Friday, September 25, 2009


Dr. Alois Alzheimer (

As we continue to look for a cure for Alzheimer's Disease, an interesting point must not be overlooked. The way we definitively diagnose the disease has not changed in 100 years since Dr. Alzheimer discovered the disease under the microscope.
To arrive at the definitive diagnosis of AD, brain tissue must be examined at the microscopic level. This can be done with a brain biopsy, (taking a piece of brain tissue and examining it) which is obviously not done in a living human being. The brain can't handle a biopsy, unlike say the liver or skin, or secondly an autopsy when the person dies, in which the brain tissue can be examined microscopically.
Other than that, the diagnosis still remains one essentially of exclusion. That is: you rule out other causes of dementia.
So how is it diagnosed with 80-90% accuracy in a living human being? Lab tests, ruling out things like thyroid problems, vitamin B-12 deficiency, syphilis, etc. Then imaging, CT scan, MRI, to look for other structural changes, e.g. brain tumor, vascular or blood vessel disease, you can see small strokes, (infarcts) on imaging, where the blood circulation of the brain was compromised. Sometimes an EEG electroencephalogram is done, that is generally to look for seizure focus (that is the test where they hook up all the wires to the head, and monitor the brain waves)
The first and foremost thing is that a very, very careful and in depth history must be done, (before the tests). Information from the patient, family members must be gathered. The more information the better. There of course are many commonalities in the history and onset of AD.
After the history, a thorough exam is done, (or should be done) This includes a physical, (often at the level of primary care, to rule out other medical problems that may be compromising ones mental functioning, and a THOROUGH neurological exam, testing ones sensory and motor function and a THOROUGH mental status exam. Testing one's short, intermediate and long term memory, concentration, attention, orientation etc.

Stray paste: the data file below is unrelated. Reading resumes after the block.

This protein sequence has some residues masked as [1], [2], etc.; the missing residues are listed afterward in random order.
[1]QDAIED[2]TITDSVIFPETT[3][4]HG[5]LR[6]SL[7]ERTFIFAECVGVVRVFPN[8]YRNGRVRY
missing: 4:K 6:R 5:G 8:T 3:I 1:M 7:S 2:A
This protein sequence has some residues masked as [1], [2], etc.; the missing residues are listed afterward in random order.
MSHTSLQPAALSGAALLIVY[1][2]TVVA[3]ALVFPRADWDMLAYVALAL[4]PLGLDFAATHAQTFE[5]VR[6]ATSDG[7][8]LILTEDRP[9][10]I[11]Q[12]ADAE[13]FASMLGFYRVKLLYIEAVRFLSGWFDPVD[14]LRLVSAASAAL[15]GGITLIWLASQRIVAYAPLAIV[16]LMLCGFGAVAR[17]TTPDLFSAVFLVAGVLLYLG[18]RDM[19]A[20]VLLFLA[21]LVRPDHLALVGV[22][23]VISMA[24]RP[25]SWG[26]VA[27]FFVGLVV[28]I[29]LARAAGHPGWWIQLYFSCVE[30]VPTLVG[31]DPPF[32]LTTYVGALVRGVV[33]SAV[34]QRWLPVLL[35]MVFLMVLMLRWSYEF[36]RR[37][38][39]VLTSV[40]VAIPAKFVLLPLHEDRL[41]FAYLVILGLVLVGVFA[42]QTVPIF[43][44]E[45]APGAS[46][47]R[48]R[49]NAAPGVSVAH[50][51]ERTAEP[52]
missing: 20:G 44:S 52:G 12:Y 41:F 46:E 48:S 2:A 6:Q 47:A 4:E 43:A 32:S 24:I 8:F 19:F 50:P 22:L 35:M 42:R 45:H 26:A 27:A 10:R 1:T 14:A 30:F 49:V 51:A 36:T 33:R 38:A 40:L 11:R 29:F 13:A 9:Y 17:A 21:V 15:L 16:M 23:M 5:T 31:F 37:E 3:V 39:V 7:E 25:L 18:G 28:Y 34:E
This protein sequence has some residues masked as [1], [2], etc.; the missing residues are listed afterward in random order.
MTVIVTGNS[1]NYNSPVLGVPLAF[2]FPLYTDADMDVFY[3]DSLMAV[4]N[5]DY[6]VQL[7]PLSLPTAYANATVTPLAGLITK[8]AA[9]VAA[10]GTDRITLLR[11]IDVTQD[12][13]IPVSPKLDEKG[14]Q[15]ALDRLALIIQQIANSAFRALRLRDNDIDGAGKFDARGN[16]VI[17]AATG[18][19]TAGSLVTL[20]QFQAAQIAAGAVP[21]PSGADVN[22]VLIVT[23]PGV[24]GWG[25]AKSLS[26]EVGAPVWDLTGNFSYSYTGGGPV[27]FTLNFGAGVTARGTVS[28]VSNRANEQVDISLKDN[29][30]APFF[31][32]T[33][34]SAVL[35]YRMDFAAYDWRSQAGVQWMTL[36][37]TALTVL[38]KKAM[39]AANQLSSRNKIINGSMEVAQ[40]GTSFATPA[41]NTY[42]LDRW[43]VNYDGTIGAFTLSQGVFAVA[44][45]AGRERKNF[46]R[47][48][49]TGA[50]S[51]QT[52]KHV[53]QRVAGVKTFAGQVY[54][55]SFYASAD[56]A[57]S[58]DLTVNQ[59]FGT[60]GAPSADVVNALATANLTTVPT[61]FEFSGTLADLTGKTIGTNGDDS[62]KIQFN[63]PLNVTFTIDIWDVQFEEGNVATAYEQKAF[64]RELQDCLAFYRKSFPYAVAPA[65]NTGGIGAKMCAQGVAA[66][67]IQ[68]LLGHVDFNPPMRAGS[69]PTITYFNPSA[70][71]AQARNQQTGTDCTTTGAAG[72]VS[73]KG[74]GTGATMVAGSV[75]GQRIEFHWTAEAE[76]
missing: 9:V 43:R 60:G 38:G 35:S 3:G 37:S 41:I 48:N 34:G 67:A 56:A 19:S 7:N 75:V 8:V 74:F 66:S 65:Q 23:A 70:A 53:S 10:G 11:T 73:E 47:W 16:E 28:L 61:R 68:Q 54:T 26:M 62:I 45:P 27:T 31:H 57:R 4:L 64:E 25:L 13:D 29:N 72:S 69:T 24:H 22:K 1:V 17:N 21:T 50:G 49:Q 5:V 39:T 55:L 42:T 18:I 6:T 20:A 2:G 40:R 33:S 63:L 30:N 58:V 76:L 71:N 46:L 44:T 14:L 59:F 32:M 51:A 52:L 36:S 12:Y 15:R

In addition a THOROUGH psychiatric history should be done. Depression for example can mimic certain findings in AD. Complicating the picture more is that depression can co-exist with AD, and can be a presenting sign. Sometimes the depression gets picked up but the dementia missed, and vice versa. Of course there is the usual stigma and bias in society towards mental health, so this part can often be overlooked till it is of severe proportions. (bias and preconception and skewed views about mental health even exist in the health care field outside of psychiatry)
Another problem we forget about a lot is that AD can (and often does) co-exist with other problems such as Vascular or multi-infarct dementia (blood vessel disease and problems with circulation to the brain)
Despite the findings and research into causes, genetics, environment, etc, and all the clinical expertise and AD specialty centers, in the end that is still how you definitively diagnose the disease, just like Dr. Alzheimer did 100 years ago.
As we continue to look for THE CAUSE, THE GENE, we must consider this fact: Like many other problems such as heart disease, there may be many contributing factors and not just ONE CAUSE or ONE illusive gene.

1 comment:

karen said...

Thanks for the info. When Moms doc. took a MRI he said she had lots of brain skringage. And compared to an earlier MRI there was alot more . Very scary.

Talking about the book with the Lake Superior wind....... a calm day